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ABSTRACT: Although the survival rate of cancer patients has significantly increased due to advances in anti-cancer therapeutics, one of the major side effects of these therapies, particularly radiotherapy, is the potential manifestation of radiation-induced secondary malignancies. In this work, a novel evolutionary stochastic model is introduced that couples short-term formalism (during radiotherapy) and long-term formalism (post treatment). This framework is used to estimate the risks of second cancer as a function of spontaneous background and radiation-induced mutation rates of normal and pre-malignant cells. By fitting the model to available clinical data for spontaneous background risk together with data of Hodgkins lymphoma survivors (for various organs), the second cancer mutation rate is estimated. The model predicts a significant increase in mutation rate for some cancer types, which may be a sign of genomic instability. Finally, it is shown that the model results are in agreement with the measured results for excess relative risk (ERR) as a function of exposure age, and that the model predicts a negative correlation of ERR with increase in attained age. This novel approach can be used to analyze several radiotherapy protocols in current clinical practice, and to forecast the second cancer risks over time for individual patients.Biophysik 10/2014; DOI:10.1007/s00411-014-0576-z
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ABSTRACT: To evaluate the impact of reduced radiation and combined modality therapy (CMT) in the treatment of Hodgkin lymphoma, we assessed the risk of second malignant neoplasms (SMNs) in patients who received extended-field radiotherapy only and patients who underwent CMT. Among 404 patients treated at Yale during 1970-2004, the risk of solid SMNs was elevated in the radiotherapy only group (n = 198, median follow-up = 21·1 years) compared to the general population, with a standardized incidence ratio (SIR) of 1·85 [95% confidence interval (CI): 1·17-2·78]. No increase was observed in the CMT group (n = 206, median follow-up = 14·3 years), although potential differences in SMN risk were indicated across the age spectrum in subgroup analysis. Patients who received mustard-containing regimens had increased risks for haematological SMNs (SIR = 8·74) and all SMNs (SIR = 1·85). When the analysis was stratified by age at diagnosis, children (0-20 years) had a significantly higher risk of SMNs (SIR = 5·24, 95% CI: 2·26-10·33), regardless of the treatment received. These findings suggest that recent treatment options utilizing lower dose radiation and less intense alkylator chemotherapy might be associated with lower incidences of SMNs among adults but not necessarily children.British Journal of Haematology 07/2012; 158(5):615-25. DOI:10.1111/j.1365-2141.2012.09211.x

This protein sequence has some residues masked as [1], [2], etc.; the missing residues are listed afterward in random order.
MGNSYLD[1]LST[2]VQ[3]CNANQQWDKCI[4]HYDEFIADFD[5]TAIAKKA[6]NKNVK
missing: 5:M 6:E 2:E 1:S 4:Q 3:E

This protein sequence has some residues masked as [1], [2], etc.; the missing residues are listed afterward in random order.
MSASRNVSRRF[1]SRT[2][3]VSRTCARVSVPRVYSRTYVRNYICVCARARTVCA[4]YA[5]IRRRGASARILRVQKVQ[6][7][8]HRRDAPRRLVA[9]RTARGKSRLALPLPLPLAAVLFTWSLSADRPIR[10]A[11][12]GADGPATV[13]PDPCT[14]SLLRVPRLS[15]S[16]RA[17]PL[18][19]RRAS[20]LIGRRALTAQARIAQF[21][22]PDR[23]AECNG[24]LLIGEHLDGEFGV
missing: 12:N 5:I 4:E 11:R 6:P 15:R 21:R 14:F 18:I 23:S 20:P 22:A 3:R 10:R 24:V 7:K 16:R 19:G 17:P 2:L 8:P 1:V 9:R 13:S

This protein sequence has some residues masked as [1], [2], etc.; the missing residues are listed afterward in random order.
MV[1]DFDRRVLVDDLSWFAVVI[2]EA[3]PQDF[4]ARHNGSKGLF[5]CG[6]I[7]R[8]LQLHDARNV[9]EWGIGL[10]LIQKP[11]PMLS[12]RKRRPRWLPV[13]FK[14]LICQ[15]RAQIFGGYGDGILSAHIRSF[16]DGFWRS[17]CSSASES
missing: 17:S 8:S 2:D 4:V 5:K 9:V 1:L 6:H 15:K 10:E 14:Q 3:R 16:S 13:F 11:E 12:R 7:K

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ABSTRACT: The Nottinghamshire Lymphoma Registry contains the details of all the patients diagnosed with lymphoma (since 1 January 1973) within a defined geographical area with a population of 1.1 million. It was therefore possible to study the outcome of treatment for Hodgkin's disease for three 10-year cohorts (1973-1982, 1983-1992 and 1993-2002).The aims of the study were to compare survival time among the three patient cohorts, to identify prognostic factors and to estimate relative survival. A total of 745 patients diagnosed between 1973 and 2002 were analysed for survival. Survivorship was estimated by the Kaplan-Meier method and parametric survival models. An accelerated failure-time regression was used for multivariate analysis. Overall, patients were observed for 9.8 (0.3-34.82) years (median(range)), on average. One, five and fifteen-year disease-specific survival was found to be 87% (85-90%), 77% (74-80%) and 70% (67-74%), respectively. For those for diagnosed between 1973 and 1982, the 15-year survival was found to be 57%; for 1983-1992, it was 74% and for 1993-2002, it was 83% (P<0.001). The difference remained significant after adjusting for prognostic factors. The actuarial risk of developing a second malignancy at 20 years was for the 1973-1982 cohort, 12.4%, and for the 1983-1992 cohort, 18.8%. Treatment advances and effective management of toxicities of treatment over time, have resulted in a significantly longer survival for patients with Hodgkin's disease diagnosed within a defined population.British Journal of Cancer 06/2012; 107(3):531-6. DOI:10.1038/bjc.2012.228